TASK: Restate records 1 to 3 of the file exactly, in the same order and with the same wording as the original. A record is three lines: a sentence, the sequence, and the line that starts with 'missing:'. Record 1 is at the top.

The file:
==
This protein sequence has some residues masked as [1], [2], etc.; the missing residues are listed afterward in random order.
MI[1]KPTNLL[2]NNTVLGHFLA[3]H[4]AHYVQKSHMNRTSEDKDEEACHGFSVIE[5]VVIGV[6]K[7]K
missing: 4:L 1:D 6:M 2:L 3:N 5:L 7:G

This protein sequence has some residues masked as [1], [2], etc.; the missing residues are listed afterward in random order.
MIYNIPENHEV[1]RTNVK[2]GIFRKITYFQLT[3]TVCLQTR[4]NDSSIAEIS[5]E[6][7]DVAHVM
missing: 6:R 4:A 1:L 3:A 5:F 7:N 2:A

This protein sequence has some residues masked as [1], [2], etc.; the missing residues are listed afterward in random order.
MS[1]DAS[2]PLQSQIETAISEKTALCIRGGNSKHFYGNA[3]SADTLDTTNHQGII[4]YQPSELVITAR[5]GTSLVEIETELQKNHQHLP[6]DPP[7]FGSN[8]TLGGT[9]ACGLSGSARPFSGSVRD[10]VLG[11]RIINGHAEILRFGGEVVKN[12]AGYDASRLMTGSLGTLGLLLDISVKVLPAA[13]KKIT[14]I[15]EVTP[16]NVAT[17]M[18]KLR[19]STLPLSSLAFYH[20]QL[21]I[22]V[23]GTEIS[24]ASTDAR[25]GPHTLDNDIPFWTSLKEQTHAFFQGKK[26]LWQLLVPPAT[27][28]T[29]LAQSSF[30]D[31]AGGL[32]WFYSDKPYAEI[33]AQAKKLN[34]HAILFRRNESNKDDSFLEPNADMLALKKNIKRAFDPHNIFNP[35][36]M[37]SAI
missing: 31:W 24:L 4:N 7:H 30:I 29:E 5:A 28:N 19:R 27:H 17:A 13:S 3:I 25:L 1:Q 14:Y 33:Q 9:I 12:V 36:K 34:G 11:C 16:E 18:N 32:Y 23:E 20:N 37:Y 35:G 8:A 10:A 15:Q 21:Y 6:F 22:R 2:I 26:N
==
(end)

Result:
This protein sequence has some residues masked as [1], [2], etc.; the missing residues are listed afterward in random order.
MI[1]KPTNLL[2]NNTVLGHFLA[3]H[4]AHYVQKSHMNRTSEDKDEEACHGFSVIE[5]VVIGV[6]K[7]K
missing: 4:L 1:D 6:M 2:L 3:N 5:L 7:G

This protein sequence has some residues masked as [1], [2], etc.; the missing residues are listed afterward in random order.
MIYNIPENHEV[1]RTNVK[2]GIFRKITYFQLT[3]TVCLQTR[4]NDSSIAEIS[5]E[6][7]DVAHVM
missing: 6:R 4:A 1:L 3:A 5:F 7:N 2:A

This protein sequence has some residues masked as [1], [2], etc.; the missing residues are listed afterward in random order.
MS[1]DAS[2]PLQSQIETAISEKTALCIRGGNSKHFYGNA[3]SADTLDTTNHQGII[4]YQPSELVITAR[5]GTSLVEIETELQKNHQHLP[6]DPP[7]FGSN[8]TLGGT[9]ACGLSGSARPFSGSVRD[10]VLG[11]RIINGHAEILRFGGEVVKN[12]AGYDASRLMTGSLGTLGLLLDISVKVLPAA[13]KKIT[14]I[15]EVTP[16]NVAT[17]M[18]KLR[19]STLPLSSLAFYH[20]QL[21]I[22]V[23]GTEIS[24]ASTDAR[25]GPHTLDNDIPFWTSLKEQTHAFFQGKK[26]LWQLLVPPAT[27][28]T[29]LAQSSF[30]D[31]AGGL[32]WFYSDKPYAEI[33]AQAKKLN[34]HAILFRRNESNKDDSFLEPNADMLALKKNIKRAFDPHNIFNP[35][36]M[37]SAI
missing: 31:W 24:L 4:N 7:H 30:I 29:E 5:A 28:N 19:R 27:H 17:A 13:S 3:I 25:L 1:Q 14:Y 33:Q 9:I 12:V 36:K 34:G 11:C 16:E 18:N 32:Y 23:E 20:N 37:Y 35:G 8:A 10:A 15:Q 21:Y 6:F 22:R 2:I 26:N